Chris and I at Uncle Tom'sI’ve been a part of lies before. Every family and group of friends has secrets, and I’ve had several jobs where I was in charge of sensitive information. But I expect to hear secrets from my boss or my best friend. I don’t expect to hear them from strangers. The funny thing is, it happens all the time. On the road, you’re everyone’s sounding board. There’s no reason to keep anything from you, because in 20 minutes you’ll be out of their lives forever. I did the same thing with the strangers I met, telling stories in an open and honest way I know I wouldn’t have done for most people back home.

I’m starting to wonder if we’d all do better with a few more strangers in our lives.


Summer Snowstorm

There ought to be a word for the feeling you get when you realize you’re in danger and it’s too late to turn back. It’s a word I could have used at about 8400 feet as I crossed over the East Entrance pass into Yellowstone National Park. The volunteer I’d met at Wild Bill Dam warned me that he saw a snow storm on the horizon, but the clouds he’d pointed at were long gone by the time I entered the park. I thought for sure he was wrong. After all, the weather in Wyoming is extreme and unpredictable. Anyone could make a mistake.

By the time I hit the top of the pass the snow was coming down hard. I’d slowed my car down below a reasonable speed and turned off the stereo. It makes sense to shut out distractions like the radio when conditions are bad, but the result is almost worse: an eerie, dangerous silence. It seems like you shouldn’t be able to hear snow as it falls on your windshield, but you can. It’s a dull hum on all sides, and the quiet makes you hear sounds from your engine you never noticed before. My body tensed up as the my little cave reminded me of every other time I’d been unprepared in the snow.

On my way down the pass I caught up with a car in front of me, and someone else caught up with me from behind. We’re in this together now, I thought. I had my pace cars, and if anything happened to any of us the others would be there to help. I kept my eye on the pavement in front of me. It was still safe. The snow wasn’t that thick yet. Every time I went around another bend in the road I felt sure I’d hit a gust that would flood the area and leave me stranded in the snow. It wouldn’t take much for it to become too much.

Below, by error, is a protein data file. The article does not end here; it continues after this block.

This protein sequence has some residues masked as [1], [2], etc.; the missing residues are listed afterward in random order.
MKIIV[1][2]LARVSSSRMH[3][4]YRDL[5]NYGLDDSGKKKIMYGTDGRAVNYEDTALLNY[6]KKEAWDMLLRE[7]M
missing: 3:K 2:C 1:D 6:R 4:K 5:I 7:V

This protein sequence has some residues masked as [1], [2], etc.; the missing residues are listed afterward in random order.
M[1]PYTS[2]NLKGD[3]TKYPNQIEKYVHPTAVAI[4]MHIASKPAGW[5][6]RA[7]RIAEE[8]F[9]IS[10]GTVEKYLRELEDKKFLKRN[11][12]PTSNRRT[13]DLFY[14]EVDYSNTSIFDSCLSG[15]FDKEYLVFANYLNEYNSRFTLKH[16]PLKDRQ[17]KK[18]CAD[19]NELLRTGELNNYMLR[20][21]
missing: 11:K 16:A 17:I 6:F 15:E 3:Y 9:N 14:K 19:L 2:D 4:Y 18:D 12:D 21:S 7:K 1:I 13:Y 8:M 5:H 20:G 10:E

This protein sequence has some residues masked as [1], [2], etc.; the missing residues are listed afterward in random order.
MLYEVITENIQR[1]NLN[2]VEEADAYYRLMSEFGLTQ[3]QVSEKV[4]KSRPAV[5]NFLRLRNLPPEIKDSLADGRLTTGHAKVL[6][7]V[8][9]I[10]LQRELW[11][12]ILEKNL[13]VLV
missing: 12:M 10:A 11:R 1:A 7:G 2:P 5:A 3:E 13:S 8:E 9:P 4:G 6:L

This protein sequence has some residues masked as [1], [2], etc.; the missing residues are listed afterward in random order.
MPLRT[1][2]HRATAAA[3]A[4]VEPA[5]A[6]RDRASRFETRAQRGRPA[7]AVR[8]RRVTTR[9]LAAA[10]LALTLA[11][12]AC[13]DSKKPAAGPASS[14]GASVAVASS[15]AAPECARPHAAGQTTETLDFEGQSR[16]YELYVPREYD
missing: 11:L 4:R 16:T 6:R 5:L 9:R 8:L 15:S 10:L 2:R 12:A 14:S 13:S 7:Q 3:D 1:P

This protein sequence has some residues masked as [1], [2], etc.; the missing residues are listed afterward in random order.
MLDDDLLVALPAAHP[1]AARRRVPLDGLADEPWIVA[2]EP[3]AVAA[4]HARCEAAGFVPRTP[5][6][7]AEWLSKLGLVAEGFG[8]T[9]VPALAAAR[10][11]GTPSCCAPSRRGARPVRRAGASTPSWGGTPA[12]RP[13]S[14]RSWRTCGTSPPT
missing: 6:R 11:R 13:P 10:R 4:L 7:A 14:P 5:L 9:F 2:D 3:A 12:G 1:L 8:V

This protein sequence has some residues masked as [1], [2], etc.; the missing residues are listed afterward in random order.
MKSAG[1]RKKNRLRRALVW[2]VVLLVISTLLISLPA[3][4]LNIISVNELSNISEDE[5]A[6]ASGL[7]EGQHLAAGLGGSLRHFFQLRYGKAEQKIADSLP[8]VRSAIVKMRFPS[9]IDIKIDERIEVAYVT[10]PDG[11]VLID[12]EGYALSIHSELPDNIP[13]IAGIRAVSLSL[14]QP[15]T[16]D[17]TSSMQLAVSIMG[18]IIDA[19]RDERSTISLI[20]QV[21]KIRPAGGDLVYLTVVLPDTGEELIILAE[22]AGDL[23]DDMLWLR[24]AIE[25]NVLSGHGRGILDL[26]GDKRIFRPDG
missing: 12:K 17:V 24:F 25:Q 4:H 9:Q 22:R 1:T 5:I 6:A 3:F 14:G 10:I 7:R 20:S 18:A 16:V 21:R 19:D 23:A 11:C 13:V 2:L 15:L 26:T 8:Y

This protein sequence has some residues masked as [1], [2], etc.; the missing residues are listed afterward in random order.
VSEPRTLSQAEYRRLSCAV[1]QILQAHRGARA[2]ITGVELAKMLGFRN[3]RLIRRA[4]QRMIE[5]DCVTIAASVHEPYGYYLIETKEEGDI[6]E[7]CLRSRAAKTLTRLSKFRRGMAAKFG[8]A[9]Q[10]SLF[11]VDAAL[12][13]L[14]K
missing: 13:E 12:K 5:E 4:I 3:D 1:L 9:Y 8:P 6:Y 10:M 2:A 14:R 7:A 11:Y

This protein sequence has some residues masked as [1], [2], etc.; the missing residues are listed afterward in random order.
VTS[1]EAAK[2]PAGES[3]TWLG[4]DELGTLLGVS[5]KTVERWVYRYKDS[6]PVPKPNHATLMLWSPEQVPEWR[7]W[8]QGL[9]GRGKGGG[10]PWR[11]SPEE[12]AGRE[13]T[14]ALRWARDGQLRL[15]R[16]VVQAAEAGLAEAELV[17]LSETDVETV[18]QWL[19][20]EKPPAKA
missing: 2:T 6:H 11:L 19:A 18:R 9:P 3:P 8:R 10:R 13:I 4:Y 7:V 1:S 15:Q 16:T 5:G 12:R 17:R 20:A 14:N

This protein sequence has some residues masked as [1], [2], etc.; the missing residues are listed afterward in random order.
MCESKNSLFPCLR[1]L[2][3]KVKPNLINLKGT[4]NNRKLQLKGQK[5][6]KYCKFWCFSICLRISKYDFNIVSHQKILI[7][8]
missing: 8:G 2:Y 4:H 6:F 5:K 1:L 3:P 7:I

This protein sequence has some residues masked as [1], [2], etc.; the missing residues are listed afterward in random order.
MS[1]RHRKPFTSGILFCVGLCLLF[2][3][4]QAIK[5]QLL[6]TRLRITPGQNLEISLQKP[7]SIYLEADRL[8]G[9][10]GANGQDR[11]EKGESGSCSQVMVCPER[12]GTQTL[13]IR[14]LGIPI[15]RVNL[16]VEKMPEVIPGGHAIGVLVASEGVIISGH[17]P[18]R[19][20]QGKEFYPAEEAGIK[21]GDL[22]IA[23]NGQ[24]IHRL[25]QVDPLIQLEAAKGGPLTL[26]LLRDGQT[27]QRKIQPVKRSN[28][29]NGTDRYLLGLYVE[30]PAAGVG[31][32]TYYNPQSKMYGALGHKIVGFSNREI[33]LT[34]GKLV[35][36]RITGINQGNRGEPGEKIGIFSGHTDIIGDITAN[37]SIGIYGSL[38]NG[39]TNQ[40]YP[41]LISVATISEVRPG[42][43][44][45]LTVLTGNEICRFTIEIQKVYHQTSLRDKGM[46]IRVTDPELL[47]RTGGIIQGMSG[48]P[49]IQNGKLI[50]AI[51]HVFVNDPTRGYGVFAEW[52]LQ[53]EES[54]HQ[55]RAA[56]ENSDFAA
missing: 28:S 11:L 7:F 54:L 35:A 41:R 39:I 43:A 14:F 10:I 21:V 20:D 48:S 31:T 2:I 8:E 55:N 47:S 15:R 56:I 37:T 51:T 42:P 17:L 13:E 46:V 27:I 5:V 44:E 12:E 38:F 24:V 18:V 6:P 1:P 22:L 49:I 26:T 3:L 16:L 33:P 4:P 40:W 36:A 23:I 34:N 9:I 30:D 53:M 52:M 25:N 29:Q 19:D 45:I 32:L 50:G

I had packed for a summer road trip. I didn’t even have my ice scrapper with me.Snow at the General Store

The pass dipped down several hundred feet and the snow began to let up. By the time I got to my accommodations at Lake Lodge, it was still coming down but only enough to make everything beautiful. I went to check into my cabin space. The lobby was packed with people stranded by the snow. Some had intended to leave but didn’t trust the conditions. Others were supposed to be camping and needed some relief from the cold. I was so grateful I had opted to reserve a room back in April, rather than take my chances with a camp site.

I grabbed my room key and headed out back to where the cabins were located. My cabin was fully furnished and simple, but cozier than a standard hotel room. A bed, a desk, a few cozy furnishings. It was the sort of space I could almost call home, if I didn’t have so many possessions already. Someday I’ll get rid of them all.

I woke up in the morning to the sun rising over the glimmer of snow on grass, and steam rising from Lake Yellowstone. It was gorgeous, and I stood out in front of the lodge staring at it with all the other tourists. We couldn’t take enough pictures.

Panorama of the Snow and Lake